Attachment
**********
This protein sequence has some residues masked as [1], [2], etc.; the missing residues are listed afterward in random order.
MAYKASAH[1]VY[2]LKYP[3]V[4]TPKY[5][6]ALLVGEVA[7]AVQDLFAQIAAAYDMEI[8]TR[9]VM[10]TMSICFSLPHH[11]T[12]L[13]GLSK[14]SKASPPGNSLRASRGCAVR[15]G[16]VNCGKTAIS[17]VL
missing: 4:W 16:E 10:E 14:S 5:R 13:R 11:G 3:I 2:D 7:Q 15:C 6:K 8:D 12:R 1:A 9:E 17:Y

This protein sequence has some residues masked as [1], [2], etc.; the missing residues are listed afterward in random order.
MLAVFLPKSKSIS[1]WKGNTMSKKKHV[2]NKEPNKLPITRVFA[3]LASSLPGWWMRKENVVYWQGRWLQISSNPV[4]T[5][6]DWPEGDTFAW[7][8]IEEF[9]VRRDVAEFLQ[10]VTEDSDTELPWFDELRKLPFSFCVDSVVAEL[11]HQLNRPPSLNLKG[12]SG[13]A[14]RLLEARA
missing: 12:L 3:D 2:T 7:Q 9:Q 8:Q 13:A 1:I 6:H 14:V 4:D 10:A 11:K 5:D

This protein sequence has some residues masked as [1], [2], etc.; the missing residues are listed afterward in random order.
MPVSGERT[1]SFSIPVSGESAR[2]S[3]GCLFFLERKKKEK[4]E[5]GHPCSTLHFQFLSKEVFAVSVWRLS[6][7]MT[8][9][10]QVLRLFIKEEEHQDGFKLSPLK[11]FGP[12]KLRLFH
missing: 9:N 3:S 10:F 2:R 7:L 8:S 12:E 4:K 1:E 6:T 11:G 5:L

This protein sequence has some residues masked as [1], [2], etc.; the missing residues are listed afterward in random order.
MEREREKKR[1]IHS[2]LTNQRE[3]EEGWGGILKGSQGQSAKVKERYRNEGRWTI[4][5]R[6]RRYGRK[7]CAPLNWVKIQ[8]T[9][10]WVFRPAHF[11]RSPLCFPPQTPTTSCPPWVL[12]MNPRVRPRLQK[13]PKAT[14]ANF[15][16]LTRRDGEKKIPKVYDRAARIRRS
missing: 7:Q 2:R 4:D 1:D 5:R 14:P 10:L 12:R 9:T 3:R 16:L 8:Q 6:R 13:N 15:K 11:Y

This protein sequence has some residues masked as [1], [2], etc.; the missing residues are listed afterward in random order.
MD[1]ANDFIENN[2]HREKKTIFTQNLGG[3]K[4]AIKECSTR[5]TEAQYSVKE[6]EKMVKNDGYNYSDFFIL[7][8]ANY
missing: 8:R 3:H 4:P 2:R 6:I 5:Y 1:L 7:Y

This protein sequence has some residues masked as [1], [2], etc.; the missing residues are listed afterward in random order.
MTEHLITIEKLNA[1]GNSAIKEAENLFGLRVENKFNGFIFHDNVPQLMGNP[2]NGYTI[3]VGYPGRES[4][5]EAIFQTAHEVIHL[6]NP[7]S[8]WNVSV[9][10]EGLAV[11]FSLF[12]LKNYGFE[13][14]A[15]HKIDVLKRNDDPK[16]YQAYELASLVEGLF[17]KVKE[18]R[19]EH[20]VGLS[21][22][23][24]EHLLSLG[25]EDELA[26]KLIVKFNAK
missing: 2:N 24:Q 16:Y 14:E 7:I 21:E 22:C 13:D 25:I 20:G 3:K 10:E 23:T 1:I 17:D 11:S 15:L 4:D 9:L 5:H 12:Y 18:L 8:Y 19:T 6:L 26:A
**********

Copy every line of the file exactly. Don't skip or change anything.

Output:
This protein sequence has some residues masked as [1], [2], etc.; the missing residues are listed afterward in random order.
MAYKASAH[1]VY[2]LKYP[3]V[4]TPKY[5][6]ALLVGEVA[7]AVQDLFAQIAAAYDMEI[8]TR[9]VM[10]TMSICFSLPHH[11]T[12]L[13]GLSK[14]SKASPPGNSLRASRGCAVR[15]G[16]VNCGKTAIS[17]VL
missing: 4:W 16:E 10:E 14:S 5:R 13:R 11:G 3:I 2:D 7:Q 15:C 6:K 8:D 12:R 1:A 9:E 17:Y

This protein sequence has some residues masked as [1], [2], etc.; the missing residues are listed afterward in random order.
MLAVFLPKSKSIS[1]WKGNTMSKKKHV[2]NKEPNKLPITRVFA[3]LASSLPGWWMRKENVVYWQGRWLQISSNPV[4]T[5][6]DWPEGDTFAW[7][8]IEEF[9]VRRDVAEFLQ[10]VTEDSDTELPWFDELRKLPFSFCVDSVVAEL[11]HQLNRPPSLNLKG[12]SG[13]A[14]RLLEARA
missing: 12:L 3:D 2:T 7:Q 9:Q 8:Q 13:A 1:I 6:H 14:V 4:D 10:A 11:K 5:D

This protein sequence has some residues masked as [1], [2], etc.; the missing residues are listed afterward in random order.
MPVSGERT[1]SFSIPVSGESAR[2]S[3]GCLFFLERKKKEK[4]E[5]GHPCSTLHFQFLSKEVFAVSVWRLS[6][7]MT[8][9][10]QVLRLFIKEEEHQDGFKLSPLK[11]FGP[12]KLRLFH
missing: 9:N 3:S 10:F 2:R 7:L 8:S 12:E 4:K 1:E 6:T 11:G 5:L

This protein sequence has some residues masked as [1], [2], etc.; the missing residues are listed afterward in random order.
MEREREKKR[1]IHS[2]LTNQRE[3]EEGWGGILKGSQGQSAKVKERYRNEGRWTI[4][5]R[6]RRYGRK[7]CAPLNWVKIQ[8]T[9][10]WVFRPAHF[11]RSPLCFPPQTPTTSCPPWVL[12]MNPRVRPRLQK[13]PKAT[14]ANF[15][16]LTRRDGEKKIPKVYDRAARIRRS
missing: 7:Q 2:R 4:D 1:D 5:R 14:P 10:L 12:R 9:T 3:R 16:L 8:Q 6:R 13:N 15:K 11:Y

This protein sequence has some residues masked as [1], [2], etc.; the missing residues are listed afterward in random order.
MD[1]ANDFIENN[2]HREKKTIFTQNLGG[3]K[4]AIKECSTR[5]TEAQYSVKE[6]EKMVKNDGYNYSDFFIL[7][8]ANY
missing: 8:R 3:H 4:P 2:R 6:I 5:Y 1:L 7:Y

This protein sequence has some residues masked as [1], [2], etc.; the missing residues are listed afterward in random order.
MTEHLITIEKLNA[1]GNSAIKEAENLFGLRVENKFNGFIFHDNVPQLMGNP[2]NGYTI[3]VGYPGRES[4][5]EAIFQTAHEVIHL[6]NP[7]S[8]WNVSV[9][10]EGLAV[11]FSLF[12]LKNYGFE[13][14]A[15]HKIDVLKRNDDPK[16]YQAYELASLVEGLF[17]KVKE[18]R[19]EH[20]VGLS[21][22][23][24]EHLLSLG[25]EDELA[26]KLIVKFNAK
missing: 2:N 24:Q 16:Y 14:E 7:I 21:E 22:C 13:D 25:I 20:G 3:K 10:E 23:T 1:I 17:D 11:S 15:L 4:D 9:L 5:H 12:Y 18:L 8:Y 19:T 6:L 26:A